First, what kind of person are you on the grand scale? Ask yourself these questions:

1) Have you ever, outside of any extraordinary circumstances such as verbally stripping the hide off a highwayman, used profanity?

2) Have you ever worried over the comfort, safety, or feelings of someone other than yourself?

3) Have you ever given freely of anything?

4) Do you understand how you get mail?

5) Have you ever brought a woman to full arousal and climax?


If your answer was “yes” to any of these five questions, then I regret to inform you that you are not “gently born.” That’s right. You are not now and can never be noble.


Please, stop crying. That’s a good chap. Try to remember that we endeavor only to become a proper sophisticate, a distinguished modern gentleman. Granted, being gently born is an automatic ticket. Royals define gentlemanly behavior just by walking around, squinting, their tiny in-bred eyes glittering  like lights on the fuselage as they bring those Airbus heads they all have in for a landing on their wattled and powdered necks. That’s right, it is the nobility and royalty of the world that we want to emulate and move among for they bring more to us than centuries of plunder and treachery and murder and incest and hemophilia: they bring grace as well.


This is why we must prepare a detailed and preposterous past of our own choosing, one which enchants the upper crusted right out of their socks until all the Dukes and Earls of England, Scotland, Wales, Ireland and Motown line up to throw money at us while their women swoon, pleading that we plumb their yippee-yi canal-works until we literally drip of aristocracy.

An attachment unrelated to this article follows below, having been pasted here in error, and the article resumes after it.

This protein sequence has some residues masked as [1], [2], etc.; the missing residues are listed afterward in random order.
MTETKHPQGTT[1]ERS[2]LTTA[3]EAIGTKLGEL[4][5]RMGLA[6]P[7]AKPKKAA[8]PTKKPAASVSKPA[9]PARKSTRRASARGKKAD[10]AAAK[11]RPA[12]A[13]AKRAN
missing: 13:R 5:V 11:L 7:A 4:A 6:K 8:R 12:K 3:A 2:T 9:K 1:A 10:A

How do we make this happen, base born as we are? We begin a detailed plan of assault and instruction with tomorrow’s segment: On Being a Proper Bastard.


Until then, adieu.


Americans place a great value on humility. Going all the way back to colonial times we were known to dismiss the braggart as an uncouth cad, and to condemn him to the Coventry of public scorn. At the same time we humble pioneer souls determined to govern ourselves by means of a system which relies solely on hubris to function. A man must wake in the morning, look about him and decide that he and no other is the most fit human being to govern the rest of us, then be about the business of convincing us of that fact so that we will elect him. Extraordinary. But therein is a lesson for all who would set out to live an enlightened, sophisticated life: humility is for losers.

People respond to confidence, they respond to swagger, and the distinguished modern gentleman gives it to them with style and just the right touch of smug superiority. What will make you wealthy, what will make you the darling of the social pages is your panache, not your wits. Mind you, wits count as well. You must strive constantly to improve yourself mentally that you may engage in competition with the other swaggering, preening gentlemen around you for your fair share of booty, both fleshy and piratical. But if you may flaunt only a single grace, make sure it is the one with style and dash instead of the one with accuracy and knowledge. After all, which do you want, a bigger “John Thomas” or a more precise way to measure it? Go with the show.